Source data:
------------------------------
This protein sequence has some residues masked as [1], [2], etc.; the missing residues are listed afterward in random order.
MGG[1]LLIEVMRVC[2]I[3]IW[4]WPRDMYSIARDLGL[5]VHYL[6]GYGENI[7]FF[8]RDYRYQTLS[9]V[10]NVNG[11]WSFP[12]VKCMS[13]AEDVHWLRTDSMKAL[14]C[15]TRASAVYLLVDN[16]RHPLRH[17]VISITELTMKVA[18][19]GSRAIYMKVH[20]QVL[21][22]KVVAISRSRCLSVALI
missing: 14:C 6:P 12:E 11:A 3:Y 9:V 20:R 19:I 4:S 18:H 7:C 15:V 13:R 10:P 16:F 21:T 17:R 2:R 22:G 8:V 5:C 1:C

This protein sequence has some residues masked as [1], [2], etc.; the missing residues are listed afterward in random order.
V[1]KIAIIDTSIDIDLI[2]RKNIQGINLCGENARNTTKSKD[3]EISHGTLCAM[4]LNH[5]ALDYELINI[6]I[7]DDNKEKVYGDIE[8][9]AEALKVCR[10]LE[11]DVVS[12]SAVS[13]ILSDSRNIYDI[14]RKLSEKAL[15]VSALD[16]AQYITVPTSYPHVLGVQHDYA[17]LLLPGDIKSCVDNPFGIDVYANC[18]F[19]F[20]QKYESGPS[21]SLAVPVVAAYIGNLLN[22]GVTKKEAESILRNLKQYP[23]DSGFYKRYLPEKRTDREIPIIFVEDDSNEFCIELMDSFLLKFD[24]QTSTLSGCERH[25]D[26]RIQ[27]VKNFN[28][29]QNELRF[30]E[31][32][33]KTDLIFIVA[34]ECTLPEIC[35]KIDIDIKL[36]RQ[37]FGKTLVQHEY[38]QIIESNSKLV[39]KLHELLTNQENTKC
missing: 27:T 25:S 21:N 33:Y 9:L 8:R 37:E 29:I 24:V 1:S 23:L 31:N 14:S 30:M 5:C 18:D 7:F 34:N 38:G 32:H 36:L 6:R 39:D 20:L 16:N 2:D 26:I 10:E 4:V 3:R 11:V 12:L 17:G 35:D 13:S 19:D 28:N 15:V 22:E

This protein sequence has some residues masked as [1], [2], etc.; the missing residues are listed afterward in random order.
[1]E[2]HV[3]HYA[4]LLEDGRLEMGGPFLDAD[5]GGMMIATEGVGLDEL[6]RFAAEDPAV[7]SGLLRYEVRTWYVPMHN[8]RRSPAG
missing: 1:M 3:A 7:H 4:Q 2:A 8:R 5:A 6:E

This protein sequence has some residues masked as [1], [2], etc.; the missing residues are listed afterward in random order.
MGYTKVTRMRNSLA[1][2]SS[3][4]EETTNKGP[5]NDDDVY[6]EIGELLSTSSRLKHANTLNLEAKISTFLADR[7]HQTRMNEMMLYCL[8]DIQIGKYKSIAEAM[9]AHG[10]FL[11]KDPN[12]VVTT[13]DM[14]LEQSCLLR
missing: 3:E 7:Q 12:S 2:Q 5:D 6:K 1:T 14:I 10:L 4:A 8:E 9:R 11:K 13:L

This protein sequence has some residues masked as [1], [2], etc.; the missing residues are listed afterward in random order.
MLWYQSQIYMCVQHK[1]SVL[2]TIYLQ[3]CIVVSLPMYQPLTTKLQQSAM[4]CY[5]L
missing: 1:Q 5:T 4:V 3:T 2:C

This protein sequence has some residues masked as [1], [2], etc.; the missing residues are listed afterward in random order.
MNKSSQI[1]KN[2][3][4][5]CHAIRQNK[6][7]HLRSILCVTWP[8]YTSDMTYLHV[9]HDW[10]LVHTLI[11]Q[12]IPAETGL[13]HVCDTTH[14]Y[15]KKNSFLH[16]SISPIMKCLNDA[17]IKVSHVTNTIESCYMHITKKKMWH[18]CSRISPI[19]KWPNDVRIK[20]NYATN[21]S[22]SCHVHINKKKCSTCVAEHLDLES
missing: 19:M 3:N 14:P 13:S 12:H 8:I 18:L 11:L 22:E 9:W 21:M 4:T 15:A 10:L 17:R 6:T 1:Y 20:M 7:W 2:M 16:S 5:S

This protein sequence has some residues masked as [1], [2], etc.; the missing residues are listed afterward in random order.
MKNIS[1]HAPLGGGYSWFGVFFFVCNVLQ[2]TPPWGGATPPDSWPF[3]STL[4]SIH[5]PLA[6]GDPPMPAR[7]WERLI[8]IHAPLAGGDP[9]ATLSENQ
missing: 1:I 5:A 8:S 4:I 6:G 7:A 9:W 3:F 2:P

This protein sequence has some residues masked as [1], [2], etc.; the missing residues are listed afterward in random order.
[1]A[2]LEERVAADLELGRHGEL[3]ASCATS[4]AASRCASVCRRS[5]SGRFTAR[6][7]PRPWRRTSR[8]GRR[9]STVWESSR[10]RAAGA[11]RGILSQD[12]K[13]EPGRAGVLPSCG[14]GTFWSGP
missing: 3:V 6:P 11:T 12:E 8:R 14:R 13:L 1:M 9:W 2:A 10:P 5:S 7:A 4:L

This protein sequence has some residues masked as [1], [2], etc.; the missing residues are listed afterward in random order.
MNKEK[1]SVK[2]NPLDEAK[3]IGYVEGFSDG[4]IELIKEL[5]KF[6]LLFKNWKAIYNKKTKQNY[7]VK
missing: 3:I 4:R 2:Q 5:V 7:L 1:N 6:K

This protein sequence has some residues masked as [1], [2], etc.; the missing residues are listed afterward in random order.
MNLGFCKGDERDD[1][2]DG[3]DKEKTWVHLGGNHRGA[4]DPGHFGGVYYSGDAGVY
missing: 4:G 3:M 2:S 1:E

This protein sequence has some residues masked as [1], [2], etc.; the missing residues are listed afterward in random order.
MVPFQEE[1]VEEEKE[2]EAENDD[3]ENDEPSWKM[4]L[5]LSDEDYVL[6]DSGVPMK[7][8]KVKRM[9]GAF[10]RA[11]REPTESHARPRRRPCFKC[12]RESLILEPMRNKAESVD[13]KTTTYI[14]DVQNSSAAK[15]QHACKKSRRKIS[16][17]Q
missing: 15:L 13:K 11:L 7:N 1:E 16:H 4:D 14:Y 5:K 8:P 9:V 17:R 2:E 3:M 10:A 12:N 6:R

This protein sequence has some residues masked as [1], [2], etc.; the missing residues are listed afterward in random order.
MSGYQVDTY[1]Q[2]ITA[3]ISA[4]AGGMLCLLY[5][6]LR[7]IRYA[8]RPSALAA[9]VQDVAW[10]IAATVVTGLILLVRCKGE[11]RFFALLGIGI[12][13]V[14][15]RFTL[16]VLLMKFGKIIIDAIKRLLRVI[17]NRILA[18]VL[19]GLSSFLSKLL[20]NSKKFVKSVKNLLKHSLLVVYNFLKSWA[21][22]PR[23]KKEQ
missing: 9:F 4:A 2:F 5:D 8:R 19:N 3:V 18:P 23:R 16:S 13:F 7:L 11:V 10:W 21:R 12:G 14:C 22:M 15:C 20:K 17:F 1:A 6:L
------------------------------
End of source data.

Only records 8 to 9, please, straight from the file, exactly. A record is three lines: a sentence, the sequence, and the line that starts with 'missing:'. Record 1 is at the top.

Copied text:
This protein sequence has some residues masked as [1], [2], etc.; the missing residues are listed afterward in random order.
[1]A[2]LEERVAADLELGRHGEL[3]ASCATS[4]AASRCASVCRRS[5]SGRFTAR[6][7]PRPWRRTSR[8]GRR[9]STVWESSR[10]RAAGA[11]RGILSQD[12]K[13]EPGRAGVLPSCG[14]GTFWSGP
missing: 3:V 6:P 11:T 12:E 8:R 14:R 13:L 1:M 9:W 2:A 10:P 5:S 7:A 4:L

This protein sequence has some residues masked as [1], [2], etc.; the missing residues are listed afterward in random order.
MNKEK[1]SVK[2]NPLDEAK[3]IGYVEGFSDG[4]IELIKEL[5]KF[6]LLFKNWKAIYNKKTKQNY[7]VK
missing: 3:I 4:R 2:Q 5:V 7:L 1:N 6:K